Have You Been Converted?

Acts 9 is entitled “The Conversion of Saul” in my Bible. Conversion…converted…that’s an old-fashioned word we don’t hear very often, but it’s a very biblical term when describing what takes place when a person is rescued from the domain of darkness, and transferred to the kingdom of God’s beloved Son, Jesus Christ (Colossians 1:13).

Saul’s conversion is atypical in a lot of ways; most of us weren’t on a mission to ravage homes and drag people out to face hungry lions in a sports arena, simply because their belief system conflicted with ours. We weren’t stopped in the middle of the road by a light so bright it blinded us; we didn’t hear God speak audibly – an actual, physical sound that others heard as well but could not understand because He was speaking directly to us. The circumstances may have been a bit different for us, but what happened to Saul must happen to all of us if we are to become part of the family of God. We must be converted.

Acts 3:19 – Therefore repent and return [be converted], so that your sins may be wiped away, in order that times of refreshing may come from the presence of the Lord.

Repent is the Greek word metanoeō, meaning to change one’s mind; to think differently or afterwards, i.e. reconsider (morally, feel compunction). The literal translation is “to perceive afterwards” (meta, “after,” implying “change,” noeo, “to perceive;” nous, “the mind, the seat of moral reflection”).

Converted is the Greek word epistrephō, meaning to turn, to cause to return, bring back; to turn oneself; to return, to come back. When used in the aorist tense, it indicates an immediate and decisive change, consequent upon a deliberate choice; conversion is a voluntary act in response to the presentation of truth.

Saul’s conversion vividly illustrates what salvation is all about. When Jesus confronted him on the road to Damascus, it was not simply the glory of God that blinded Saul. I believe Jesus was making a point. Until we are confronted with the truth of who Jesus is (Jesus told Saul, I am Jesus whom you are persecuting) we are blind. Saul was blinded by his religious traditions, his family lineage, and his own self-righteousness (Philippians 4:3-6). Meeting Jesus exposed how blind he was, but that alone did not save him. Jesus sent him into the city to wait…to be alone in the darkness and ponder the course of his life. We’re not told what Saul thought about during those three days, but surely, he and Jesus had a lot of conversations about what he believed, what he had been taught, and where he was presently headed if he continued on the same path.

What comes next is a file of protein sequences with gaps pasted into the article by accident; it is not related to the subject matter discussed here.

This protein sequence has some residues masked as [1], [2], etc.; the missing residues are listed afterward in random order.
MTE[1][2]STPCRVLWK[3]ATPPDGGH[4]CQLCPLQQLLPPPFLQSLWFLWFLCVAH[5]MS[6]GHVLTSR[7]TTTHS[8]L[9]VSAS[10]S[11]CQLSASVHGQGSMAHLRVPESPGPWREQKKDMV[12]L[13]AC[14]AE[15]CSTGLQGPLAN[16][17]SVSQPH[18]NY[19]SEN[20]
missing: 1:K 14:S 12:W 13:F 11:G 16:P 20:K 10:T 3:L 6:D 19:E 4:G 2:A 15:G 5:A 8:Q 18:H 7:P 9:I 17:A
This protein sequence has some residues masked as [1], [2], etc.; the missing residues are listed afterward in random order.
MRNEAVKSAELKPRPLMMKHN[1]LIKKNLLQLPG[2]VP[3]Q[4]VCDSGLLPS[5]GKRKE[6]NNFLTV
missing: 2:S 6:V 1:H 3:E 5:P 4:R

Saul was converted (experienced salvation) when he responded to the truth and repented. God sent Ananias to explain what had happened; He was calling Saul as a chosen instrument, to take the name of Jesus to the Gentile nations. This would be costly; Saul would suffer much for the sake of Jesus. At the moment of conversion, when Saul repented and surrendered to God, the Holy Spirit filled him, and immediately the scales fell from his eyes.

How do we know Saul repented? There was a direct, obvious, immediate change in his life. When the scales came off and he responded to the truth, he got up and was baptized (publicly proclaiming his faith in Jesus), and immediately he began to proclaim Jesus in the synagogues, saying, ‘He is the Son of God.’ (Acts 9:20). Not incidentally, Saul changed his name after his conversion. “Saul” means “desired,” but “Paul” means “small, or little.” I think that tells us a lot about how he felt about his former life compared with his new life in Christ! Just like John the Baptist, Paul realized that He [Jesus] must increase, but I must decrease (John 3:30).

When God removed the blinders, everything Saul had learned from his life-long studies in the Old Testament scriptures suddenly came together; he recognized that it was always about Jesus. He was converted – he returned to the God who created him and was redeemed and restored, washed clean by the blood of Christ and made holy, just as God had originally designed him to be. He was rescued from Satan’s domain and transferred to the kingdom of Jesus.

What are the scales on your eyes that are preventing you from seeing Jesus?

Tradition? Things you were taught from childhood that are in opposition to biblical truth?

Your family lineage? Do you think you are “okay” because you’ve “always been a Christian” since your parents and grandparents raised you in church?

Your own self-righteousness? Do you believe that your good deeds will (hopefully) outweigh the bad things you’ve done and that God will give you a pass into His kingdom?

If our enemy has deceived you into believing any of those things, you are unfortunately as blind as Saul was as he sat in that room alone contemplating the Savior who had confronted him at the height of his religious fervor. Ask God to remove the scales so you can see and understand the truth. Repent of your sins, and turn away from them, turning to the living God, and be converted.

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